Traditional department store wedding gift lists are becoming rarer and with many alternative options available, it can be confusing. This month we look at wedding present ideas but also the awkward question of etiquette: how to ask for gifts.

The tradition of giving wedding gifts originates from a time when the couple would have spent their lives, previous to marriage, in their parental homes, and traditionally the guests would have contacted the mother of the bride for details of the items that they required. Having a list obviously prevented duplication of the same gift. 

Nowadays most couples have already cohabited for several years and accumulated everything for the home, so the modern gift list is something altogether very different, and it is acceptable to include details of what you want with the invitations. 

While gifts of any kind should never be expected most of your guests will want to honour your special occasion by giving something you really want and they will be thankful for the guidance, so do not be afraid to provide a list of what you would like together with the web address or shop contact details and include a polite poem or note. For example, a popular phrase to use is "It is your presence, not your present that we want". 

If you really do not feel comfortable including your list with invitations and you have got a wedding website, this is a good and discrete way for guests to get the all-important details about what you want.

If you have already lived together and struggling for ideas, then you could upgrade your essentials – such as crystal wine glasses, fine china dinner sets or luxury bed linen, per-haps there is a lamp or mirror you have always wanted or outdoor furniture. 

If interior décor or garden accessories does not interest you, perhaps you could opt for donations to go towards your honeymoon, a new kitchen, or anything else you are saving for. It certainly makes the gift of cash more personal and gives your loved ones the feeling they are contributing towards something exciting.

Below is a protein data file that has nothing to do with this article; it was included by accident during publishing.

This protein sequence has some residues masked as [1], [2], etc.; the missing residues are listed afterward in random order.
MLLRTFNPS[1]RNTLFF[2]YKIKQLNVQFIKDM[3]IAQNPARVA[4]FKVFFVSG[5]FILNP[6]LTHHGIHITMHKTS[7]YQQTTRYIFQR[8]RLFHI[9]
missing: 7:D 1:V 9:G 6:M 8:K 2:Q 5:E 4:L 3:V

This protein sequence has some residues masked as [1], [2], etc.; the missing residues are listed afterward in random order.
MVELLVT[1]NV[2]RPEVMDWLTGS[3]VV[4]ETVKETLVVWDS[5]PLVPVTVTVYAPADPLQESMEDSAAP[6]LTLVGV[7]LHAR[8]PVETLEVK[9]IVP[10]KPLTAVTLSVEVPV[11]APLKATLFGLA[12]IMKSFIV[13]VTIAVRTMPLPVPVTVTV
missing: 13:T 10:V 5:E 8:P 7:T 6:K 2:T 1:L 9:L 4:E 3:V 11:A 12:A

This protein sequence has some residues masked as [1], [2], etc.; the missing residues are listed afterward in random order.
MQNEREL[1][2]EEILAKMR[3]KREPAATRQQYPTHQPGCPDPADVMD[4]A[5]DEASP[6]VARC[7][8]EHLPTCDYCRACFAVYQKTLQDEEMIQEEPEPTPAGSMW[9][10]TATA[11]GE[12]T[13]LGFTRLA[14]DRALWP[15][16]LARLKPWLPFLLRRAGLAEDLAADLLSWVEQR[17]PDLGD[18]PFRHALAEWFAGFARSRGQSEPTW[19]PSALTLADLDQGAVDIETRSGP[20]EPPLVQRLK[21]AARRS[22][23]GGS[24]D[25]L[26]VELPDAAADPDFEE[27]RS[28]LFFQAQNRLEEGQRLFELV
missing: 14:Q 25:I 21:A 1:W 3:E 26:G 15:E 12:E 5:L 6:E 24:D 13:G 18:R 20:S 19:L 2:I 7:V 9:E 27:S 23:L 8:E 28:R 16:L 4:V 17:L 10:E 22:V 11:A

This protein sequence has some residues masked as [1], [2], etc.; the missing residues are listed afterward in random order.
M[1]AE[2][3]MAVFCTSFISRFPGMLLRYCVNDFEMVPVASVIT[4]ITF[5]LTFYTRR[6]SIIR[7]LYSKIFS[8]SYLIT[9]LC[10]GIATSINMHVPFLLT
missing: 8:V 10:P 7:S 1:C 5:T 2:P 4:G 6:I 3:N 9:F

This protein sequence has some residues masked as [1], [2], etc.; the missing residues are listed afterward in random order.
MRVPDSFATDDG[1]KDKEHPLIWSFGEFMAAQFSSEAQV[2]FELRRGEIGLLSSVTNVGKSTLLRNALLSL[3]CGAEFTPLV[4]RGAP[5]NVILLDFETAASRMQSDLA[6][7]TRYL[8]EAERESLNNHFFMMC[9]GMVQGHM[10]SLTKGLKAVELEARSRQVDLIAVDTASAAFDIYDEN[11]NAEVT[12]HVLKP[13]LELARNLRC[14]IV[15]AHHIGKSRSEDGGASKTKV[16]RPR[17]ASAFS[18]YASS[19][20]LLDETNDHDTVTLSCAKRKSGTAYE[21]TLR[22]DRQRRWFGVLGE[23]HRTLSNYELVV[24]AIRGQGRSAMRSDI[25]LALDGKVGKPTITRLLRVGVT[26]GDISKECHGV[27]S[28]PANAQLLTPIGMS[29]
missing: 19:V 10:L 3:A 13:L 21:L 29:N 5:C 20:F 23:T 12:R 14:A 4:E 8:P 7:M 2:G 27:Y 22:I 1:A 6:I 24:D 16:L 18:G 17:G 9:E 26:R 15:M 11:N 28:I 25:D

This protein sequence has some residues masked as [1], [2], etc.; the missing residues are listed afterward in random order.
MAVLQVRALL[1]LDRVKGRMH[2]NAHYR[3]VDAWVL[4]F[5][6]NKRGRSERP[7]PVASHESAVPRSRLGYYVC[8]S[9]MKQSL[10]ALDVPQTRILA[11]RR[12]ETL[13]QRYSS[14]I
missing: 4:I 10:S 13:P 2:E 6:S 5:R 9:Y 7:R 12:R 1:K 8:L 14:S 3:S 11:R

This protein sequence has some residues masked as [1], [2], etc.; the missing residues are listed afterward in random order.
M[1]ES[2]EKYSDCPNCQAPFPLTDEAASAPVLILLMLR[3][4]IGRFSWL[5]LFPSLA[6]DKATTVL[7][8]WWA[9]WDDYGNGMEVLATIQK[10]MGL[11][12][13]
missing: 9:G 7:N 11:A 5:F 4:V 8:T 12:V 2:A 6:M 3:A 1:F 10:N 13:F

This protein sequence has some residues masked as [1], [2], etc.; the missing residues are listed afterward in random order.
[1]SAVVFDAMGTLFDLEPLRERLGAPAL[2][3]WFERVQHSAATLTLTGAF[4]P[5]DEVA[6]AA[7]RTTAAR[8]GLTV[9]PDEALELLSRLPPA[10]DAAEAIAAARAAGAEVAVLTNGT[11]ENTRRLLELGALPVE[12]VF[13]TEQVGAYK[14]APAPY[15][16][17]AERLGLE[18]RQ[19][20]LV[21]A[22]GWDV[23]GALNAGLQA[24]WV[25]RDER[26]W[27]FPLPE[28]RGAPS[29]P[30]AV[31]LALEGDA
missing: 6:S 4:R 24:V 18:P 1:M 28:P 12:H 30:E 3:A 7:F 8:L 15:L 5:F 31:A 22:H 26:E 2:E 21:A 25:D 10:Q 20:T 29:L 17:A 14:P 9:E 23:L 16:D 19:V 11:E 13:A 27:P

If you are asking for money towards your honeymoon, then why not divide up your holiday of a lifetime into affordable portions? That way guests will be able to buy you a night in a hotel, a romantic meal or a special excursion, for instance.

Alternatively, vouchers for an online company such as Amazon or Not on the High Street may suit you. If you really do not want any gifts for yourselves, why not do what William and Kate did and set up a charity gift list whereby your guests can donate money to a cause that is close to your heart.

When you are choosing what to put on your wedding gift list, include a range of different price points, so those on a budget will be more comfortable purchasing a gift for you, and those who are happy to spend a little bit more can do so.

On the day ensure you set up a gift/card table set at your wedding venue. Even if you have an online gift list, some family members and friends may want to buy (or make) you a special gift and most of your guests will more than likely bring you a wedding card.

And lastly, remember to keep a note of all the gifts that you receive and who gave them. It will come in handy when you write your personalised ‘Thank You’ notes which should be sent within three months of getting married. It is not only polite to acknowledge a gift, but many guests will be wondering if theirs arrived if they bought it through a gift list provider.